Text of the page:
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An Ode to the Music of My Childhood

Rosa Pyo

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Lately I‰’ve been feeling nostalgia. Maybe it‰’s because we are more than a month into the New Year. Maybe it‰’s because its my first year of college. Maybe it’s just because and there is no rhyme or reason to these kind of things. We just feel how we feel sometimes and that‰’s okay.

Last week I went and ate dinner with my cousin and sister and during the car ride to a funky Chinese Korean restaurant (ChiKo), my cousin played a very old school cd filled with early 2000 music. As we drove to the soft pit patter of the rain, she talked about how she wish she had roots to something, like a band or a football team, that her parents instilled at her when she was younger. Which had me thinking of all the songs my parents played when I was a kid. My own tribalism, the things I had loyalty to.

As a Korean-American kid it was a weird combination of Korean love ballads my father sang when drunk and Italian Opera my mother sang while cleaning, cooking, and breathing. Barbra Streisand, Whitney Houston, The Beatles, and Michael Jackson were played throughout the house from a small black record player, my mother‰’s greatest American loves. We were integrated, yet never forgiving of our Korean roots. It was my mother singing “o mio babbino caro‰” to my sister and I, with us and our stupid foolish tongues trying to sing along. My father and all my aunts and uncles singing Korean folk songs during late night karaoke on Christmas Eve. All those feelings of much love and warmth so attached to music.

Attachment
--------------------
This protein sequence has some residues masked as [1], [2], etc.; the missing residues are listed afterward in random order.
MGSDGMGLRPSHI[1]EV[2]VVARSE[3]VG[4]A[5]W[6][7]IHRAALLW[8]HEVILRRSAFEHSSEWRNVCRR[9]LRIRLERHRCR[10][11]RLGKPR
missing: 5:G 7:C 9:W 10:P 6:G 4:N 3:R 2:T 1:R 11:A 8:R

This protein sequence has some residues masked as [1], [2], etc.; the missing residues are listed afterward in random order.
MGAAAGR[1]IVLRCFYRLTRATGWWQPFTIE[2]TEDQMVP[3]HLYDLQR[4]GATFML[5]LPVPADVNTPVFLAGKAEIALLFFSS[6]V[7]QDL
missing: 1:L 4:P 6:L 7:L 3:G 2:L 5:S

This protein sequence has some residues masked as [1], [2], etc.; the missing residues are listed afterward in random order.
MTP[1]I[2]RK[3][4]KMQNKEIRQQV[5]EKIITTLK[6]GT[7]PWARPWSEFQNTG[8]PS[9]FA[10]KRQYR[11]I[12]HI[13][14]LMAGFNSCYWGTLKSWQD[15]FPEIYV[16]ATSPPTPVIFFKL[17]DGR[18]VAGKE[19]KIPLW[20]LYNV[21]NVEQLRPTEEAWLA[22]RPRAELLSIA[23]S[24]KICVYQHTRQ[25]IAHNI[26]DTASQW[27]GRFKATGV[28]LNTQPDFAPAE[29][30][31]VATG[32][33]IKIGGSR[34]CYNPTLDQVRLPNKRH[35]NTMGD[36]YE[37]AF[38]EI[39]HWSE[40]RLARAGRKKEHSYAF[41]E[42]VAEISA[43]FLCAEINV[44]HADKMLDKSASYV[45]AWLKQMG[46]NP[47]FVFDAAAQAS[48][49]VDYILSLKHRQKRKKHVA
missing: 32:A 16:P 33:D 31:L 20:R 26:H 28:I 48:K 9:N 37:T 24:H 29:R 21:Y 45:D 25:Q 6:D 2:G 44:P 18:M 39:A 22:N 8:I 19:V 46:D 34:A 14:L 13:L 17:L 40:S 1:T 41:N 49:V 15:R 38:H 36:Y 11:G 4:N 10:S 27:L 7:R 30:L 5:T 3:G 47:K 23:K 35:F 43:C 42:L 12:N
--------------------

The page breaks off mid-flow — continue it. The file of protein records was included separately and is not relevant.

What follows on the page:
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I still remember listened my first Beatles song to next to my mother. Let it Be which I literally sang to the bees outside my house with my best friend as a way for sting prevention. I remember listening to Yesterday physically looking up to my mother and her beaming shining face singing the lyrics “All my troubles seemed so far away. Now it looks as though they‰’re here to stay‰” and thinking something of the lines of wow.

Yes, maybe the loyalties I‰’ve had as a kid have severed and yes, some of these songs are very questionable but this is less about taste and more about raw connection. I still listen to the Michael Jackson, The Beatles, & Whitney Houston and will defend those three with a dying achin heart, but perhaps the music I listened to a kid has transitioned to something greater; An appreciation for strong females, a love of love ballads, a pull towards powerful instrumental filled music. The list goes on and on and on.

So, maybe this article is a little less about the music I listened to as a kid and more as an ode to a childhood I miss and a sudden new found appreciation to my parents. Whatever the case may be, thanks Omma and Appa.

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An Ode to the Music of My Childhood